Bullseye with Jesse Thorn

Wednesday mornings 10-11 a.m.

Bullseye is a public radio show about what's good in popular culture. With a keen editorial eye, Bullseye sifts the wheat from the chaff, and brings you hot culture picks, in-depth interviews with the most revered and revolutionary creative people and irreverent original comedy.

Ways to Connect


  • Thursday, June 10, 2021 11:00pm
    Content warning: This interview contains some explicit language and graphic, frank talk about sex that some listeners might be sensitive to. Ryan O'Connell is the creator and star of the Netflix show Special. It's a semi-autobiographical sitcom about Ryan's own life – his experience as a gay man, and coming to terms with his identity as a disabled person. Ryan has cerebral palsy. It's a congenital disorder that can affect someone's movement, muscle tone, or posture. For Ryan, that means it manifests mainly as a limp. Season one of the show tackles Ryan coming to terms with his disability. In the latest season Ryan learns to become more accepting of himself. The show's depiction of disability on screen is groundbreaking. It shows the intersection of disability and sexuality in a way that is rarely ever seen on screen. And it does it in a way that is funny, lighthearted and relatable. Public radio veteran Ray Suarez interviews Ryan on the latest episode of Bullseye.
  • Monday, June 7, 2021 11:00pm
    City of Ghosts, the children's show on Netflix, is a bit hard to explain. It's animated in 3-D, and the characters — mostly children — look kind of like Wii avatars. It's set in Los Angeles, and the backgrounds are real places that thousands of people encounter here every day: Koreatown subway stations, Venice skate parks, East LA restaurants and so on. It's framed like a documentary, hosted by a group of kids called the "Ghost Club" who get reports of ghosts in the city, go to find them and, once they do, sit down to interview them. And despite the name, City of Ghosts isn't scary or alienating — it's the opposite. It's warm, inviting and illuminating, and it gives viewers of all ages a better idea of the world around us without sacrificing our capacity for imagination. It's a difficult balance, but the show's creator, writer and animator Elizabeth Ito, does it beautifully. She joins Bullseye to talk about making children's TV that adults can enjoy, capturing the feeling of her hometown of Los Angeles and the time she saw a ghost.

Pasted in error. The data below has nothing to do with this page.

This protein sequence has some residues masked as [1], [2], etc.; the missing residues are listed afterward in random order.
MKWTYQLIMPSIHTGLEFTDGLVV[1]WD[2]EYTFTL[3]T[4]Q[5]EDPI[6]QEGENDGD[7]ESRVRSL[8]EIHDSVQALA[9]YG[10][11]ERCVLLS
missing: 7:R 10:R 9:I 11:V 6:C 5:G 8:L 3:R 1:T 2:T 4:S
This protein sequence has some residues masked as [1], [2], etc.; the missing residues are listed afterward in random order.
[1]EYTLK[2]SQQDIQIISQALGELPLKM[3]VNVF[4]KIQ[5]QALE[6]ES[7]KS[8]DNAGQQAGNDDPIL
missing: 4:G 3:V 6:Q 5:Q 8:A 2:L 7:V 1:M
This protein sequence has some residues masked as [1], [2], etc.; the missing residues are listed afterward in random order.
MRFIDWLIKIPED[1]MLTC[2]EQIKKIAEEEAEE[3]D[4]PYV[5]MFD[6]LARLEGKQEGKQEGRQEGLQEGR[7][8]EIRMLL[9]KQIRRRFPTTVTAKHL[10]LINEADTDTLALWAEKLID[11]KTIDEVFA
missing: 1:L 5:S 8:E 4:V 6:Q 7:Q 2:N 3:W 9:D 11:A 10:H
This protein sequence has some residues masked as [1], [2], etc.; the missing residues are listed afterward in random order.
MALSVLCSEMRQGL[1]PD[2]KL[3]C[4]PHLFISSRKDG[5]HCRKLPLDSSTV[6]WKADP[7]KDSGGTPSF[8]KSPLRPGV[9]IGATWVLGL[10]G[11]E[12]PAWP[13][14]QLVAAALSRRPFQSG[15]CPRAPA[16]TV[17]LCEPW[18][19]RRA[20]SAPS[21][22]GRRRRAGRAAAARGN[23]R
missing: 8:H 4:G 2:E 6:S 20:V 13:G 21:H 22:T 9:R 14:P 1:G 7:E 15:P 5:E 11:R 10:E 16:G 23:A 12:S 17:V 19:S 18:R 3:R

• Thursday, June 3, 2021 11:00pm
    The Craziest Day of my Entire Career is a segment that gives us the chance to talk with some of our favorite people about some truly unbelievable stories. Stepping up to the plate this time around is longtime standup comedian Chris Gethard. When we asked Chris about the craziest day of his entire career, he shared with us the jaw-dropping, completely true story of the time he got Diddy to come play at the UCB theater.
  • Monday, May 31, 2021 11:00pm
    Rick Steves is probably best known as a public media travel expert. He's mastered the art of travel in his public television programs: Rick Steves' Europe and Travels in Europe with Rick Steves. Rick always finds ways to travel around Europe that are fun and practical. He's got a cheerful, and charming presence on TV. Since around March last year... Rick hasn't been able to travel like he used to. He's instead taken to finding ways to bring Europe home to the US on his new show Rick Steves' Monday Night Travel. In it, Rick hosts a weekly virtual happy hour on Zoom from his living room. Sometimes he cooks – other times he'll read up on history or reflect back on fond memories of travels past. On the latest episode of Bullseye – a public media bonanza! Public radio's Ray Suarez talks with public television's Rick Steves. They'll dive into Rick's new show and his long time work on public TV. Rick Steves' new special Europe Awaits premieres on public television stations across the country on June 7.
  • Thursday, May 27, 2021 11:00pm
    Desus Nice and the Kid Mero are longtime collaborators and friends, having met at summer school in their native Bronx. They started first as podcast hosts, and now they also make a TV show on Showtime (called, appropriately, Desus & Mero). When we had Desus and Mero on the show in 2017, we found the perfect person to interview them: Brooklyn native and public media legend Ray Suarez. They talk about the show they had just started on Viceland, the difference between being funny on Twitter versus being funny on TV, gentrification in their native New York City and more.